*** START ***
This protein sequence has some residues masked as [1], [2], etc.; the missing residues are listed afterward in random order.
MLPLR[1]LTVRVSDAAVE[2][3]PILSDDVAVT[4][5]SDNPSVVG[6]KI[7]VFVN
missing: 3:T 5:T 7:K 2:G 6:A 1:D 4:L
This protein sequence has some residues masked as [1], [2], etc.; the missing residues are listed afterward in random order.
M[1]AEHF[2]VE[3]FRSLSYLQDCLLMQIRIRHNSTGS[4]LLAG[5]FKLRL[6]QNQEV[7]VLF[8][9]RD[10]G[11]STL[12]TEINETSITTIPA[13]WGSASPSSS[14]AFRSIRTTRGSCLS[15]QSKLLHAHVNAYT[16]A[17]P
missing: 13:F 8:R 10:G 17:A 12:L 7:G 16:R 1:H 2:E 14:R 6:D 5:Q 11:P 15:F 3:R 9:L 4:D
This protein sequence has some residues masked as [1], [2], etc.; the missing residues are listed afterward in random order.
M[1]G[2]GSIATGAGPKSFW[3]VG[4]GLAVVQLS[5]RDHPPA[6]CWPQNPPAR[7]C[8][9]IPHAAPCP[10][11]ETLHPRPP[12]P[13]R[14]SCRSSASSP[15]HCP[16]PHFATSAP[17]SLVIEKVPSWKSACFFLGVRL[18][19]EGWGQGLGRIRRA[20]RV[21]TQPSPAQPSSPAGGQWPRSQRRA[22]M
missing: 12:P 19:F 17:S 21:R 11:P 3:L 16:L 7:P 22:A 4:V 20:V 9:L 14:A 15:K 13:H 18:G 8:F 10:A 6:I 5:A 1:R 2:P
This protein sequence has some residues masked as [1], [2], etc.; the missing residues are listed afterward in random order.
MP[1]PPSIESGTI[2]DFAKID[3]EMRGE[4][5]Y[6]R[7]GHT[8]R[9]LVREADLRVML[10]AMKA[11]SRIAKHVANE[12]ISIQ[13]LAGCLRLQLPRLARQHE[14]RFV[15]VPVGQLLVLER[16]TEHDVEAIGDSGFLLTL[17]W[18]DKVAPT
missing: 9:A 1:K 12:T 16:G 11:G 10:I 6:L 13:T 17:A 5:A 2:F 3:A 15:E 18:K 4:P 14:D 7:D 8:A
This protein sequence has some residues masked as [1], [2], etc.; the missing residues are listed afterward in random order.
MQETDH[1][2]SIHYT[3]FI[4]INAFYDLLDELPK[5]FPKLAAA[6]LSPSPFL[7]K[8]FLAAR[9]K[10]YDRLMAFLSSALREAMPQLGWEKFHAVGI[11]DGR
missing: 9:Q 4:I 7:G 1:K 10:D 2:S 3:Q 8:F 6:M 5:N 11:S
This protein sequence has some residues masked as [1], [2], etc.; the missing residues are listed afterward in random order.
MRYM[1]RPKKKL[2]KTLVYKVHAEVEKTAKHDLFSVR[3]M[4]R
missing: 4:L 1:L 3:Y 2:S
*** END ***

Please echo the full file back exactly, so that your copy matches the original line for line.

This protein sequence has some residues masked as [1], [2], etc.; the missing residues are listed afterward in random order.
MLPLR[1]LTVRVSDAAVE[2][3]PILSDDVAVT[4][5]SDNPSVVG[6]KI[7]VFVN
missing: 3:T 5:T 7:K 2:G 6:A 1:D 4:L
This protein sequence has some residues masked as [1], [2], etc.; the missing residues are listed afterward in random order.
M[1]AEHF[2]VE[3]FRSLSYLQDCLLMQIRIRHNSTGS[4]LLAG[5]FKLRL[6]QNQEV[7]VLF[8][9]RD[10]G[11]STL[12]TEINETSITTIPA[13]WGSASPSSS[14]AFRSIRTTRGSCLS[15]QSKLLHAHVNAYT[16]A[17]P
missing: 13:F 8:R 10:G 17:A 12:L 7:G 16:R 1:H 2:E 14:R 6:D 5:Q 11:P 15:F 3:R 9:L 4:D
This protein sequence has some residues masked as [1], [2], etc.; the missing residues are listed afterward in random order.
M[1]G[2]GSIATGAGPKSFW[3]VG[4]GLAVVQLS[5]RDHPPA[6]CWPQNPPAR[7]C[8][9]IPHAAPCP[10][11]ETLHPRPP[12]P[13]R[14]SCRSSASSP[15]HCP[16]PHFATSAP[17]SLVIEKVPSWKSACFFLGVRL[18][19]EGWGQGLGRIRRA[20]RV[21]TQPSPAQPSSPAGGQWPRSQRRA[22]M
missing: 12:P 19:F 17:S 21:R 11:P 3:L 16:L 7:P 22:A 4:V 20:V 9:L 14:A 15:K 13:H 18:G 8:F 10:A 6:I 5:A 1:R 2:P
This protein sequence has some residues masked as [1], [2], etc.; the missing residues are listed afterward in random order.
MP[1]PPSIESGTI[2]DFAKID[3]EMRGE[4][5]Y[6]R[7]GHT[8]R[9]LVREADLRVML[10]AMKA[11]SRIAKHVANE[12]ISIQ[13]LAGCLRLQLPRLARQHE[14]RFV[15]VPVGQLLVLER[16]TEHDVEAIGDSGFLLTL[17]W[18]DKVAPT
missing: 9:A 1:K 12:T 16:G 11:G 10:I 6:L 13:T 17:A 5:A 2:F 3:A 15:E 18:K 4:P 14:D 7:D 8:A
This protein sequence has some residues masked as [1], [2], etc.; the missing residues are listed afterward in random order.
MQETDH[1][2]SIHYT[3]FI[4]INAFYDLLDELPK[5]FPKLAAA[6]LSPSPFL[7]K[8]FLAAR[9]K[10]YDRLMAFLSSALREAMPQLGWEKFHAVGI[11]DGR
missing: 9:Q 4:I 7:G 1:K 10:D 2:S 3:Q 8:F 6:M 5:N 11:S
This protein sequence has some residues masked as [1], [2], etc.; the missing residues are listed afterward in random order.
MRYM[1]RPKKKL[2]KTLVYKVHAEVEKTAKHDLFSVR[3]M[4]R
missing: 4:L 1:L 3:Y 2:S